Wednesday, February 14, 2007

Hook me up a new revolution

I think I'm done with The Kite Runner. I've read probably 80 percent of it, and I know what happens in all of it. I know that's weird: I didn't read the entire thing. It's very emotionally taxing, and I felt like I'd paid up. I've read all kinds of feel-bad lit. I read about the poor, the war-ravaged, the disadvantaged. And things like that always make me want to help. Not that I believe in true altruism, because I don't. I believe in goodness, and even great goodness, but I don't believe in true selflessness. I believe that people help out of a sense of duty, or something that's encoded within them to make them feel like they need to or want to help. Something is fulfilled for them if they do so. I'm certain that's the way it is with me. I have a great deal of guilt, or duty, or whatever because I grew up poor and my family *narrowly* escaped Vietnam. And now I'm living in luxury, really. I'm not poor. I'm not constantly threatened by violence. The only suffering I do is emotional. And come on, really. Even I'm tired of hearing about that.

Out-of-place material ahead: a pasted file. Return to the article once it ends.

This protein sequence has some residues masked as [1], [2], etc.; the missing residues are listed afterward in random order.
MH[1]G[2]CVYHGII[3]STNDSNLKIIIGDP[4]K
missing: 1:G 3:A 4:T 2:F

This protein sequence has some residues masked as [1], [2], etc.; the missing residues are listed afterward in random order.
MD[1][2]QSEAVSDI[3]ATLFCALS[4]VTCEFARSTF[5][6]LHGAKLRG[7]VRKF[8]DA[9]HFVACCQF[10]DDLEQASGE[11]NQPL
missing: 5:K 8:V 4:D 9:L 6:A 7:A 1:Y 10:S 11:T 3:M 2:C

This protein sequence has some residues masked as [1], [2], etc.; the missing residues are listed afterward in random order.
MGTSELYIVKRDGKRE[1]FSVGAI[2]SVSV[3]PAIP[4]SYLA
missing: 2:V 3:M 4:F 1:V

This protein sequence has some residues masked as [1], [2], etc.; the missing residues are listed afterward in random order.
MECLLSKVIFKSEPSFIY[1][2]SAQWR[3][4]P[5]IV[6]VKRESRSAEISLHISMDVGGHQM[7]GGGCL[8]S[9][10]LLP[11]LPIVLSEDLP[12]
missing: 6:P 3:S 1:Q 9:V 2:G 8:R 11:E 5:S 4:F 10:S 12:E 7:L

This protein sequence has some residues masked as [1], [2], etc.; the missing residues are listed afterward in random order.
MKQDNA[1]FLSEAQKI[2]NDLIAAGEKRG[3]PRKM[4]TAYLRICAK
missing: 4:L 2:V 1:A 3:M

So my point is, what can I take away from this? What can I do to help? I can't go to Afghanistan to make sure no little boys are tormenting other little boys in back alleys -- that could be happening within a 2-block radius of me, and worse. I don't know what to do. Is it figure out who has it the worst? Or what I can do the best? I thought I had figured that out, but either I wimped out or I was wrong.

Do you remember what it was like when you were in school and you had a path? I mean, you'd finish fifth grade, and then you'd go on to sixth. And sure enough, after that came seventh.

I sure do miss that.

1 comment:

maliavale said...

I almost didn't finish the book after the alley incident, in the beginning. It was so disturbing. But the ending is good, although it sounds like you can't be convinced to get there.